We should be interested to note too that the statue of him which was torn down was not erected until 1846 – some 174 years after his death, during the reign of Victoria – ‘the famine queen.’ Statues are rarely set up to celebrate people. Even though it is a person on the pedestal, if it were the case that great people were memorialised in this way simply because of their greatness or their contribution to their community, city, or nation, we would not be able to move for statues. There just is not enough bronze in the world. Such statues are erected to glorify ideas and ideals...
Right-wing populist governments with designs on capturing the state and fascism, such as Donald Trump’s and Boris Johnson’s are, are bringing home the shock doctrine consecutive US and British governments have employed on their foreign interventionist adventures since the US-backed coup and military takeover of Chile in 1973. This is the neoliberal dream; to see powerful and cohesive democracies softened up by truncheons, rent asunder by socio-economic division, and fractured into thousands of squabbling factions of the oppressed.
As if on cue, no sooner was Brexit Day over than news began circulating of a notice posted for residents in a Norwich tower block telling people to speak English or go home. ‘We do not tolerate people speaking other languages than English in the flats,’ said the notice, before going on to encourage immigrants to return to their own countries and free up housing for white English-speaking British people. Monika Wiśniewska, a Polish author living in England, took to social media to describe how Polish people were now being described as ‘vermin.’
In 1914 they began leaving the slums, taking the King’s shilling, to escape the dirt and the disease, to send some worthless pennies home to feed the wives and children they had left behind in buildings swarming with humanity and rotting with piss, shit, and vomit. You may think I’m being crass, but if we could revisit those dwellings, these rude words would be the least of our worries. The government that sent them to war had caged them like animals in these hell holes to work and to die for the good of the empire and the ruling class.
You may have noticed that Brexit has entirely replaced terrorism – the staple of British news between 2001 and 2016 – in the British broadcast and print media. Not even the suicide bombing of the Manchester Arena in May 2017 was able to unseat the Brexit agenda from our television screens for more than a month, which is interesting considering the British media’s prior behaviour in response to non-fatal terrorism stories and acts of terrorism in other western countries.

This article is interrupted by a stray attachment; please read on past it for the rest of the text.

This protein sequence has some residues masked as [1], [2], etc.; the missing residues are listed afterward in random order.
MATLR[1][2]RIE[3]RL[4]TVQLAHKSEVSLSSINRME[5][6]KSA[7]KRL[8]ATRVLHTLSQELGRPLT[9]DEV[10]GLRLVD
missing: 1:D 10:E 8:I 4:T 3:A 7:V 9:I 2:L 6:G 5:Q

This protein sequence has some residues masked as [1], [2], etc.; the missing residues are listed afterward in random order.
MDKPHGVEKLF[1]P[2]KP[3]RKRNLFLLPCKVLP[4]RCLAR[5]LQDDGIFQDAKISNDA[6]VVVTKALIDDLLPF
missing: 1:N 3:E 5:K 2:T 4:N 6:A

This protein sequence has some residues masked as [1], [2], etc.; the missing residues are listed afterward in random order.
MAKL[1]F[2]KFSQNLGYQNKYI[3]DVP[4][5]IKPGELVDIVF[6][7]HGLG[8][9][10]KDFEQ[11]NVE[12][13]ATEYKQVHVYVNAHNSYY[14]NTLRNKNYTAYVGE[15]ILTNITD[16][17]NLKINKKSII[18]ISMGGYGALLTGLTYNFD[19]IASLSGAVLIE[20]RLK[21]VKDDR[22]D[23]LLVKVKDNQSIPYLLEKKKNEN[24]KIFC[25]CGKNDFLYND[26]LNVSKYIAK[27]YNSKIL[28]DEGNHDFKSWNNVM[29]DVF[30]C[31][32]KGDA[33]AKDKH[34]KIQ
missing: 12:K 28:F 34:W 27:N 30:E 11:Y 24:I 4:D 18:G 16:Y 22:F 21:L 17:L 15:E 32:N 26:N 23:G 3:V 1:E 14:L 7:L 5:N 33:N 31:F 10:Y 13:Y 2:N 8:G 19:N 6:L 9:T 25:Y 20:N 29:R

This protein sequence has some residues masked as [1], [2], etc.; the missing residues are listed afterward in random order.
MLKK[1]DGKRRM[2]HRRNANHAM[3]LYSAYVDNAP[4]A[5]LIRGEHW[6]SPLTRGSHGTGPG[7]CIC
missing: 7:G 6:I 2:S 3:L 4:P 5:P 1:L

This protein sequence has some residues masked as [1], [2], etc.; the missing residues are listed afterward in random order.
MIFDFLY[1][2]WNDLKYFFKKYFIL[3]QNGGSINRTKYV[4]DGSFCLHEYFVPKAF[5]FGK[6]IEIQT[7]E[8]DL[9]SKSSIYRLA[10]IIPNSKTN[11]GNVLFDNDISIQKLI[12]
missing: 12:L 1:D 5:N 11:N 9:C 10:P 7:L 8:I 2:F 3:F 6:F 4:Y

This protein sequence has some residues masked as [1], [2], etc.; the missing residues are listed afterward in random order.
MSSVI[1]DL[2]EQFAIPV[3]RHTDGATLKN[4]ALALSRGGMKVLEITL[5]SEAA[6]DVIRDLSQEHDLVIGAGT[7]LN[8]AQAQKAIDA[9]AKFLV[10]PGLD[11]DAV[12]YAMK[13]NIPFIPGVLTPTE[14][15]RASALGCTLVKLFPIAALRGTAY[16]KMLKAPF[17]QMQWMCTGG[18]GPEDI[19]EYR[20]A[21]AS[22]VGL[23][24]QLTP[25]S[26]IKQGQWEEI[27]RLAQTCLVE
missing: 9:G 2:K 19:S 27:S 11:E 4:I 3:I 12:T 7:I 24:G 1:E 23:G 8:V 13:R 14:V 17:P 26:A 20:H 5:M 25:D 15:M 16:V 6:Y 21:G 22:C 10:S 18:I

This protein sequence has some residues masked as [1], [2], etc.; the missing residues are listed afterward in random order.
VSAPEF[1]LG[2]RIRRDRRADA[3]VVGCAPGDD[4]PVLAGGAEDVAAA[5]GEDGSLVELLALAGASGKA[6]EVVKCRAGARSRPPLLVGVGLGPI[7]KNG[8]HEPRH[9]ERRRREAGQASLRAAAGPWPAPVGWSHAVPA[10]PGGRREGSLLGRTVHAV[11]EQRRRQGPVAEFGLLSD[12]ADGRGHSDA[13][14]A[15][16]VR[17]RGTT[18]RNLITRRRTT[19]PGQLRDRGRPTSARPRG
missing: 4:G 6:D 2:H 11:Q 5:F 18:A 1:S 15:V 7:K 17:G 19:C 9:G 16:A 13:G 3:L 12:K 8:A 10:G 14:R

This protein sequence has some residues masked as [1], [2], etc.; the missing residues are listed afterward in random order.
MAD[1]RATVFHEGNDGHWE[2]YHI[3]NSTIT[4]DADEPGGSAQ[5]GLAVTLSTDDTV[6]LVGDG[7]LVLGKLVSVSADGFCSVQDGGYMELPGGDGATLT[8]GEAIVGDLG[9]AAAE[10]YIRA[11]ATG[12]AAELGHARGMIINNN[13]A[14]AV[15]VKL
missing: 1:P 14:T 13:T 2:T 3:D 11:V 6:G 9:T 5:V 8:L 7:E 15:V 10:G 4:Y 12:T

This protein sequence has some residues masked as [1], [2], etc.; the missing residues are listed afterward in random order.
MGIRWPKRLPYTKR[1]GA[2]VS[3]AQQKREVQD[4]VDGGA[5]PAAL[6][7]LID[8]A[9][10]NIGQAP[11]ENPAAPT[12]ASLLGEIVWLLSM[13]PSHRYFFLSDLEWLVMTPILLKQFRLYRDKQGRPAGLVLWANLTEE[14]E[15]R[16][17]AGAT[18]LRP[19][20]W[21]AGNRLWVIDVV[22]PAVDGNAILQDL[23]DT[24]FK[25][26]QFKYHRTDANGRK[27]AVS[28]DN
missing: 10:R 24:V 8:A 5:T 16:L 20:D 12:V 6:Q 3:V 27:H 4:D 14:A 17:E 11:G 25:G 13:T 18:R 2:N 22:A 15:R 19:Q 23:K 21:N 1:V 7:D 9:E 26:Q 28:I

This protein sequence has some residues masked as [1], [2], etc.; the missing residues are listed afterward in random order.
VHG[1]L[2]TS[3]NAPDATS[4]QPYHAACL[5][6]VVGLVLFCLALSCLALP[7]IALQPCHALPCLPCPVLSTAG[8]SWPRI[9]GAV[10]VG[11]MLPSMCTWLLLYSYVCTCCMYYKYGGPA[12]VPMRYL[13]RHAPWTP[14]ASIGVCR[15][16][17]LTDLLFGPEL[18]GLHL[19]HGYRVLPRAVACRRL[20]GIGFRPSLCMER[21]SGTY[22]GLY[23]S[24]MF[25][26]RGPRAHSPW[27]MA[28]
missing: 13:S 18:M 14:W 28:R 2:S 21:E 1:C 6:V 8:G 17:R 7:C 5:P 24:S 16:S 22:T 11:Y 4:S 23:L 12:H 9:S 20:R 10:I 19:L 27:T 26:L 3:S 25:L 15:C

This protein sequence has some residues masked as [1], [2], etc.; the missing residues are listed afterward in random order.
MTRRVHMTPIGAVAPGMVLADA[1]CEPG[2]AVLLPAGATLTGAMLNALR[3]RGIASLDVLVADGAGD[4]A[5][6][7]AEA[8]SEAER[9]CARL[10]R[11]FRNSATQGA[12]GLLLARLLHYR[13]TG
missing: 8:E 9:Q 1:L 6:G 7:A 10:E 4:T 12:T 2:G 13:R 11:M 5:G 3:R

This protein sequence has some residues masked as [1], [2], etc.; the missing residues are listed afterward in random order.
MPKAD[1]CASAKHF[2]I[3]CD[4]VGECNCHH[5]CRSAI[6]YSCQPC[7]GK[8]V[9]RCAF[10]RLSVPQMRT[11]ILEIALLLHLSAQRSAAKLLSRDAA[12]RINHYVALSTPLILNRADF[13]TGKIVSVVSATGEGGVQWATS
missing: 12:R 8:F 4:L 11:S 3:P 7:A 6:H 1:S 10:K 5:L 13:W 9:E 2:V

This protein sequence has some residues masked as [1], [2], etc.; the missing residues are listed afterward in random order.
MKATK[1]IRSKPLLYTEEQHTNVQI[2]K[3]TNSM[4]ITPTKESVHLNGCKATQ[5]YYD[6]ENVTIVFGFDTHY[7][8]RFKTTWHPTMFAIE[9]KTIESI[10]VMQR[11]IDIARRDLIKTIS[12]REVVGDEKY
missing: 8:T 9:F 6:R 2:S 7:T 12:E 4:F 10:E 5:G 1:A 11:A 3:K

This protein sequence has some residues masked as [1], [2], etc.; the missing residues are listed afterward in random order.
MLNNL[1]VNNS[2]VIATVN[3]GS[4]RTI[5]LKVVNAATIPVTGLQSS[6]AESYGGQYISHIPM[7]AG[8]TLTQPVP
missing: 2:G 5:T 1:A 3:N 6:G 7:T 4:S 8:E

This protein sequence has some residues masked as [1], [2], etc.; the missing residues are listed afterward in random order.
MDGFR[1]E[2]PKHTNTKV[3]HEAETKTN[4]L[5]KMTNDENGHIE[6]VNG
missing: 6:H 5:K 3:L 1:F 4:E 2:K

On the Remain and the anti-no-deal side of the Brexit debate, we have developed a tendency to magnify even the slightest glimmers of hope into reasons to believe this Brexit won’t happen. This fallacious logic has become a house we have built on the sand of normalcy – the erroneous and dangerous belief that the conditions which prevail at present will remain the same in the future. Together, these beliefs have conspired to create in our various camps a form of political wishful thinking.
Robinson deserves to be where he is today. He has not been sent down for journalism or free speech. He is not a martyr. He is a criminal. Robinson was put away before for contempt of court and he has done the same again. The law he has broken exists to ensure that people get a fair trial, and Tommy should know this – he has been up before the courts a few times. He’s a convicted criminal and he has plenty of experience of prison life. Looking back over his career, it is fair to say that the ‘big house’ is Tommy Robinson’s natural habitat. I am glad he is where he belongs.
Students of the far-right are well acquainted with this strategy of waiting. Since Oswald Mosley and his British Union of Fascists, all the essential ingredients of true ideological racism – white supremacism and fascism – have been patiently waiting in the undergrowth, moving through a series of permutations; the National Front, the BNP, UKIP, and the Brexit Party – to name a few. Farage is not like the more obvious racists. He’s not like Nick Griffin or Tommy Robinson.